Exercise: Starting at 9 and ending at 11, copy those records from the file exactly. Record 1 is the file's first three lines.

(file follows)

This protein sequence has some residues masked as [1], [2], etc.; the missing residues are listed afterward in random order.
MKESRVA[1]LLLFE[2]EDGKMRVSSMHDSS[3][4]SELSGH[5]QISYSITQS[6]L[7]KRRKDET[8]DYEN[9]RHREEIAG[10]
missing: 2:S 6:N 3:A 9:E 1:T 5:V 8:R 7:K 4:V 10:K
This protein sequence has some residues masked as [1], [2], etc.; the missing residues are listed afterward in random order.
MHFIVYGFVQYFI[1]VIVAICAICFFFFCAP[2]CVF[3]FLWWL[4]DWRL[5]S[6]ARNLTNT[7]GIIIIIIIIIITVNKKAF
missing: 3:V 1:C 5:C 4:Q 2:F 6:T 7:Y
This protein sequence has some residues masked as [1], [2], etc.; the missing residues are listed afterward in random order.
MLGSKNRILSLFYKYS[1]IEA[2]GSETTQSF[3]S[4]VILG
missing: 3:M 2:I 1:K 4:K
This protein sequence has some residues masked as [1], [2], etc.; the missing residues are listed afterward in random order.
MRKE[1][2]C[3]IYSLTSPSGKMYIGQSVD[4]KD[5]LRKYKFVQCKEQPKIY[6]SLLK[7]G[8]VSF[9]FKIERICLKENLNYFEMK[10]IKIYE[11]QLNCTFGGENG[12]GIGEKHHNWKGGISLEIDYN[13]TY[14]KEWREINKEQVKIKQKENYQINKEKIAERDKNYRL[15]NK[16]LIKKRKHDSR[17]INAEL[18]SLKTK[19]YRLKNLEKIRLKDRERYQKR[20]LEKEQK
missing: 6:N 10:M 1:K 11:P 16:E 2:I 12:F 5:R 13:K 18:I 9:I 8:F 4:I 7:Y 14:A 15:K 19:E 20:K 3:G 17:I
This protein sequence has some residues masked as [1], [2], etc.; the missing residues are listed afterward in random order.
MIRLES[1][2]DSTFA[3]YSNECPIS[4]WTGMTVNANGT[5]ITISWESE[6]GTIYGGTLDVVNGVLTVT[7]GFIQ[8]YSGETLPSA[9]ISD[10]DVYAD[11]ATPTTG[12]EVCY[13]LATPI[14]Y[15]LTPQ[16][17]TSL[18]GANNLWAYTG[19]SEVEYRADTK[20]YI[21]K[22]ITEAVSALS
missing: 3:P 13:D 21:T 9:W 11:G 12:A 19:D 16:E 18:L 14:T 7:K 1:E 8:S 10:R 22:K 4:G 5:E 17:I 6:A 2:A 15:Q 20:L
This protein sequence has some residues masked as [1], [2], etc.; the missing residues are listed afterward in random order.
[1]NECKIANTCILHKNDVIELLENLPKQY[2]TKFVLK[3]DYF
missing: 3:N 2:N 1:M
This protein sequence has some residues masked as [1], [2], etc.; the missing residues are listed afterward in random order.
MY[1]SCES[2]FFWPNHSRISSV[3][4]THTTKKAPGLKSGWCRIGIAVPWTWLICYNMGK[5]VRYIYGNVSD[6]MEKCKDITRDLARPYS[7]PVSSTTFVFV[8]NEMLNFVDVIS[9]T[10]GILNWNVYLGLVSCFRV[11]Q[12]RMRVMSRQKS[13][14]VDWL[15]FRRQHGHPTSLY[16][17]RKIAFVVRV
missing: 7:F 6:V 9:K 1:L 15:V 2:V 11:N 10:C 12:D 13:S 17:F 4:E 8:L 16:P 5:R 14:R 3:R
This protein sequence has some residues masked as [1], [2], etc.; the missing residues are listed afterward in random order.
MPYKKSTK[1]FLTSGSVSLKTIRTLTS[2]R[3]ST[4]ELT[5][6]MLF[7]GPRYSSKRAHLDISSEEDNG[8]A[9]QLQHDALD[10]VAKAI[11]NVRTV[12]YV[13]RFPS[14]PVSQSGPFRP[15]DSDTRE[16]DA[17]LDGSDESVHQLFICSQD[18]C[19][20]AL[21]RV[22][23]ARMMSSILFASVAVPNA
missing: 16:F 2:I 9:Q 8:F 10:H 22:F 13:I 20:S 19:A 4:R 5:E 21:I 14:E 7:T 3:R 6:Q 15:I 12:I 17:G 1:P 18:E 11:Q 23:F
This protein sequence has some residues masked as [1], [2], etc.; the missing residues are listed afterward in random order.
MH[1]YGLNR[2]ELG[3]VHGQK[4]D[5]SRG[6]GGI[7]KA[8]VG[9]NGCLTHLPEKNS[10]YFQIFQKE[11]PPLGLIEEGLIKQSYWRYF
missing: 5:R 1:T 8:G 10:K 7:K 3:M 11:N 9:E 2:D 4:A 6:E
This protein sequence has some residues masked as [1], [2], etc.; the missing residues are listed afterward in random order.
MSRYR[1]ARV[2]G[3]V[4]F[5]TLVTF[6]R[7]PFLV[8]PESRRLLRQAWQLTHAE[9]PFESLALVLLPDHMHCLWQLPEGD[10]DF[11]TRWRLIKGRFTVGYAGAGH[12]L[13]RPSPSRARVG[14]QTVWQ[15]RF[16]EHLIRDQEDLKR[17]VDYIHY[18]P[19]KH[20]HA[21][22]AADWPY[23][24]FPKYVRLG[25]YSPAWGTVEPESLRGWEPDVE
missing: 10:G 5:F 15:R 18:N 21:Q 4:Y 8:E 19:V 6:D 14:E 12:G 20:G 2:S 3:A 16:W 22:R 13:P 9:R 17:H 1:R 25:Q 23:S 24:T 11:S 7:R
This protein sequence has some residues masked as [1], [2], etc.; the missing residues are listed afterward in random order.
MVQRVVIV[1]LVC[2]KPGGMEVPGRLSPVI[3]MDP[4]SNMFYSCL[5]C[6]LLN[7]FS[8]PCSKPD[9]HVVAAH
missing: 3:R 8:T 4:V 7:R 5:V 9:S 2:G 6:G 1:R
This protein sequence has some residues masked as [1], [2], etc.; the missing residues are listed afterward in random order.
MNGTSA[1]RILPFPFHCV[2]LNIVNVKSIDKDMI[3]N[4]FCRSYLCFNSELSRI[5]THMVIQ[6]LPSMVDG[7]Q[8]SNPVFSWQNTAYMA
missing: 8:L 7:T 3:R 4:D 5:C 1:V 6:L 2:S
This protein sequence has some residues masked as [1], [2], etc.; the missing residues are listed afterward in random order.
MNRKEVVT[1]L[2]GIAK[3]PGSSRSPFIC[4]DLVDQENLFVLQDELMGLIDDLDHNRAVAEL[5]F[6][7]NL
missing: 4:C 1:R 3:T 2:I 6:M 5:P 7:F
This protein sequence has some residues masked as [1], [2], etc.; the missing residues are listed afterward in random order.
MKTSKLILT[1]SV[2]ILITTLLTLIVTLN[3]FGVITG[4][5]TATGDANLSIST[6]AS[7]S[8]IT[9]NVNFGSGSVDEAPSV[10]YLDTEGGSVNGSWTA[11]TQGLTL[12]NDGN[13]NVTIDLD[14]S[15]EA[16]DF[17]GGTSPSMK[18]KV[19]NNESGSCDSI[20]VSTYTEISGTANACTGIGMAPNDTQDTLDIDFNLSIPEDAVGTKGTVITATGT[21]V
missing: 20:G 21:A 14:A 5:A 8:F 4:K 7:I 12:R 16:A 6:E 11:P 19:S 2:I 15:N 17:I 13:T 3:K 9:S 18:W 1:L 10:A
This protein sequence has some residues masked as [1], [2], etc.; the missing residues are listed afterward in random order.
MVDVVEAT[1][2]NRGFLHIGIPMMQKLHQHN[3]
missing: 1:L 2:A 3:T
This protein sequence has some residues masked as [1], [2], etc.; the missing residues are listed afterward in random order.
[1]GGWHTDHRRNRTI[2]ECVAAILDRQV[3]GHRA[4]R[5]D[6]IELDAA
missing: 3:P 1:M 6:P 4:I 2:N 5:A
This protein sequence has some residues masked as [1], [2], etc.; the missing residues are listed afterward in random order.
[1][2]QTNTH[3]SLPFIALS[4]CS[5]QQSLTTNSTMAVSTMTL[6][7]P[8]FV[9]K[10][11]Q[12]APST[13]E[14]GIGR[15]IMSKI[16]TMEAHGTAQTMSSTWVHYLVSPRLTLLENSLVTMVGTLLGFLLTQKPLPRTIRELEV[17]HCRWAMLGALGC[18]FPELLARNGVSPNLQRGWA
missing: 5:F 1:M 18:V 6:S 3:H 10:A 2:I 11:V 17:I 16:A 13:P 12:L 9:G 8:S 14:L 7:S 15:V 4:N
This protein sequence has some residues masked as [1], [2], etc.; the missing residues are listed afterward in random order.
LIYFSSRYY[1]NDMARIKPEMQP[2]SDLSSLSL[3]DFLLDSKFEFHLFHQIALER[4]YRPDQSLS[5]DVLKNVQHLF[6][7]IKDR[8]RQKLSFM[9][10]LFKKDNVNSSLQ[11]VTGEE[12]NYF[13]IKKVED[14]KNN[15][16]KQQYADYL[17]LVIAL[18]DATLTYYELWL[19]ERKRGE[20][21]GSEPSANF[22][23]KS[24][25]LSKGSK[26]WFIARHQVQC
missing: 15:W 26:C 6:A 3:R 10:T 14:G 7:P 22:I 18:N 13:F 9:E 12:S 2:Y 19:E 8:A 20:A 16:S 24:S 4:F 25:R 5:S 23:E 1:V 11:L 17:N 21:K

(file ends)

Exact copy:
This protein sequence has some residues masked as [1], [2], etc.; the missing residues are listed afterward in random order.
MH[1]YGLNR[2]ELG[3]VHGQK[4]D[5]SRG[6]GGI[7]KA[8]VG[9]NGCLTHLPEKNS[10]YFQIFQKE[11]PPLGLIEEGLIKQSYWRYF
missing: 5:R 1:T 8:G 10:K 7:K 3:M 11:N 9:E 2:D 4:A 6:E
This protein sequence has some residues masked as [1], [2], etc.; the missing residues are listed afterward in random order.
MSRYR[1]ARV[2]G[3]V[4]F[5]TLVTF[6]R[7]PFLV[8]PESRRLLRQAWQLTHAE[9]PFESLALVLLPDHMHCLWQLPEGD[10]DF[11]TRWRLIKGRFTVGYAGAGH[12]L[13]RPSPSRARVG[14]QTVWQ[15]RF[16]EHLIRDQEDLKR[17]VDYIHY[18]P[19]KH[20]HA[21][22]AADWPY[23][24]FPKYVRLG[25]YSPAWGTVEPESLRGWEPDVE
missing: 10:G 5:F 15:R 18:N 21:Q 4:Y 8:E 19:V 6:D 14:E 12:G 20:G 2:S 3:A 16:W 22:R 13:P 9:R 17:H 1:R 25:Q 23:S 24:T 11:S 7:R
This protein sequence has some residues masked as [1], [2], etc.; the missing residues are listed afterward in random order.
MVQRVVIV[1]LVC[2]KPGGMEVPGRLSPVI[3]MDP[4]SNMFYSCL[5]C[6]LLN[7]FS[8]PCSKPD[9]HVVAAH
missing: 3:R 8:T 4:V 7:R 5:V 9:S 2:G 6:G 1:R